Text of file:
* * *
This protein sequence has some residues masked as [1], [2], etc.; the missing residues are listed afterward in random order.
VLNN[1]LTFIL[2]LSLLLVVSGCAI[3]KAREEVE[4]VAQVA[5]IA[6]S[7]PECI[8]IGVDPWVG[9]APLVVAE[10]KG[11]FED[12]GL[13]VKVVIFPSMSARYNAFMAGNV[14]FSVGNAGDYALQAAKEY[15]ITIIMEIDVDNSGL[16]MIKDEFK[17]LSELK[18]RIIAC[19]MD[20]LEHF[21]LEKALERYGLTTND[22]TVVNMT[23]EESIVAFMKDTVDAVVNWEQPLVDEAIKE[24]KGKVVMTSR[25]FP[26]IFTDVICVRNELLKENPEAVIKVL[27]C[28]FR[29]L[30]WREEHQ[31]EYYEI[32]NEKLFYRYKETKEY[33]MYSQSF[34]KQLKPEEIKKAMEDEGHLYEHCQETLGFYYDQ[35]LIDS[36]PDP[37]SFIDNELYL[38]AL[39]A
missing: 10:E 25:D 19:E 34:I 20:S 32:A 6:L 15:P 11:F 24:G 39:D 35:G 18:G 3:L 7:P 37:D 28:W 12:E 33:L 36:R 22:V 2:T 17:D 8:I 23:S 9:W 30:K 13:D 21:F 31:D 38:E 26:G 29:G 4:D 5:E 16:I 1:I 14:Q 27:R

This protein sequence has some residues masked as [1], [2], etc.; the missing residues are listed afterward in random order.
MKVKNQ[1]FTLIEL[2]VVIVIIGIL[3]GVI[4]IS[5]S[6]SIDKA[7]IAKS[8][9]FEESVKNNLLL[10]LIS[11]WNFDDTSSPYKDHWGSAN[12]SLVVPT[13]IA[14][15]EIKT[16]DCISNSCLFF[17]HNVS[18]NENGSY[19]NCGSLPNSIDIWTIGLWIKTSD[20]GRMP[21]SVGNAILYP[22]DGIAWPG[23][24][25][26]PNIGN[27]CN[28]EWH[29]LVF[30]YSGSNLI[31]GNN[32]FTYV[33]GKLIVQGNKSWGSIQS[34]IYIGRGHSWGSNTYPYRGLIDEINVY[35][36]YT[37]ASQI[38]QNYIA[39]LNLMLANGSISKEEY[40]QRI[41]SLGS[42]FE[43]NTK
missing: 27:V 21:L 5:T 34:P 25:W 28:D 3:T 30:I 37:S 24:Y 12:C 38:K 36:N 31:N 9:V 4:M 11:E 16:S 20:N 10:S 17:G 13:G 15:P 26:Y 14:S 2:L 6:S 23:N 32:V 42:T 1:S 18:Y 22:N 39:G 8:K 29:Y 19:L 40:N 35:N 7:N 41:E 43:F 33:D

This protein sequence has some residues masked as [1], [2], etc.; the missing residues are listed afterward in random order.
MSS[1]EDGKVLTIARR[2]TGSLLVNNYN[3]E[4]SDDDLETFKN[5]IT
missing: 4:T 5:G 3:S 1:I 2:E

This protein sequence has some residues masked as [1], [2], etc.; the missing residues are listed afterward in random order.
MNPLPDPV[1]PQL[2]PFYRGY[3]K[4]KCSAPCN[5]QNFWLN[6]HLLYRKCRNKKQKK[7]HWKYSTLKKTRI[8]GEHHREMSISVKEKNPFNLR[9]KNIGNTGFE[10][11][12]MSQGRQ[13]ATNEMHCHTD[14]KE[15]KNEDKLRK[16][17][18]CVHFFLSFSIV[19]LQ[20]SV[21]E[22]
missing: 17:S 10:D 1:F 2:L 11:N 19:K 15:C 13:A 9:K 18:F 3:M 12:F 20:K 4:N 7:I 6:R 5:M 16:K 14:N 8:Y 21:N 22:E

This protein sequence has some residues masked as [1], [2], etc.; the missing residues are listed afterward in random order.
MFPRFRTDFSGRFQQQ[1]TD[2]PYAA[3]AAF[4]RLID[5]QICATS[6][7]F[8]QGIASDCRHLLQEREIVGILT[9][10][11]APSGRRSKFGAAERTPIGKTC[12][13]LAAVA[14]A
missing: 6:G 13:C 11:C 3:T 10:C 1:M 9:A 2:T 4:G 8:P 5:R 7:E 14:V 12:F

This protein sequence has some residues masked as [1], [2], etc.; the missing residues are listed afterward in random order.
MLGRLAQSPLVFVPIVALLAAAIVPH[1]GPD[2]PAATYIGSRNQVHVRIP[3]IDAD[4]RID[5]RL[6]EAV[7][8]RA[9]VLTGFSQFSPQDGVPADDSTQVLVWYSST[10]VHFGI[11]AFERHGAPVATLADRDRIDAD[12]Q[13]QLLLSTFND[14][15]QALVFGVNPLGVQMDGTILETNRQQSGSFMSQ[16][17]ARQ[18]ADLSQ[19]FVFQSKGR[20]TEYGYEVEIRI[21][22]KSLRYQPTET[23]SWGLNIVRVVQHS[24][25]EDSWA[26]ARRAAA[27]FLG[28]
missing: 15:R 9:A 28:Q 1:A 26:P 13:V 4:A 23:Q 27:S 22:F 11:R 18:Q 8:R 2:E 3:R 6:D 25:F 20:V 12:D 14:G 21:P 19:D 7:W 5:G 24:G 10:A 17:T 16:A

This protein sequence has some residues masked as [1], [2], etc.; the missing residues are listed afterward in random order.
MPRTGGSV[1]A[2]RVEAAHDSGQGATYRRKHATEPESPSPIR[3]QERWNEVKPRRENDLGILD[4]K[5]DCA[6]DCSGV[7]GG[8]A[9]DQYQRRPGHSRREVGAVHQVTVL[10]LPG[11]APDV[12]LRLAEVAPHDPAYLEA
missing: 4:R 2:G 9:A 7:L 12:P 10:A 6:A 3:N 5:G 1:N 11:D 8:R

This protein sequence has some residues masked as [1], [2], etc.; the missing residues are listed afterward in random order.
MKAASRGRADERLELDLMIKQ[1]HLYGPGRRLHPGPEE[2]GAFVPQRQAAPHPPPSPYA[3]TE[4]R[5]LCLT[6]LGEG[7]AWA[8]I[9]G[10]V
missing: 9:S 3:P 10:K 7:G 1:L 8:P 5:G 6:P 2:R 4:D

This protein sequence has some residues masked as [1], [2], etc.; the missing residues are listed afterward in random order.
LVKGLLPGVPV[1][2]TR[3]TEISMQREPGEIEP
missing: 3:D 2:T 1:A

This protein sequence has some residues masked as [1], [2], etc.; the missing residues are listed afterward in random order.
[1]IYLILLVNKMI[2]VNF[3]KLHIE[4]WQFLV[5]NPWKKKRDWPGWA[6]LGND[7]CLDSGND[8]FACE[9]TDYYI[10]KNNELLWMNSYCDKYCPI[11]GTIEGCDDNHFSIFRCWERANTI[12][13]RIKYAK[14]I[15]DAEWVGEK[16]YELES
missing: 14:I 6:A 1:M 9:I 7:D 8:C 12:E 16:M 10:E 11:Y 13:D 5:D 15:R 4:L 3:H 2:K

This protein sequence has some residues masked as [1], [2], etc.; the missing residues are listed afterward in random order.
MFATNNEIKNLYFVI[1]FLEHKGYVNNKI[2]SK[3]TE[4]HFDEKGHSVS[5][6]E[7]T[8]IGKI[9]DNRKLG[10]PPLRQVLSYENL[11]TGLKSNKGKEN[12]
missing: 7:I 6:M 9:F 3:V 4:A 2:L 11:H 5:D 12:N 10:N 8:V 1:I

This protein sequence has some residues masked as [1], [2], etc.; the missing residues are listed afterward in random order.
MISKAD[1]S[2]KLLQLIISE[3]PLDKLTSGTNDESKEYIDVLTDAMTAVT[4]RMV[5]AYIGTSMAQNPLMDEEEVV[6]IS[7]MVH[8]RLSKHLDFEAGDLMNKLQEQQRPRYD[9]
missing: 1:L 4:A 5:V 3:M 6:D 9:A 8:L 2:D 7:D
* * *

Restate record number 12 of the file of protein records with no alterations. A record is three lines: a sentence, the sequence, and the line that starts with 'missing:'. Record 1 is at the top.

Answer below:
This protein sequence has some residues masked as [1], [2], etc.; the missing residues are listed afterward in random order.
MISKAD[1]S[2]KLLQLIISE[3]PLDKLTSGTNDESKEYIDVLTDAMTAVT[4]RMV[5]AYIGTSMAQNPLMDEEEVV[6]IS[7]MVH[8]RLSKHLDFEAGDLMNKLQEQQRPRYD[9]
missing: 1:L 4:A 5:V 3:M 6:D 9:A 8:L 2:D 7:D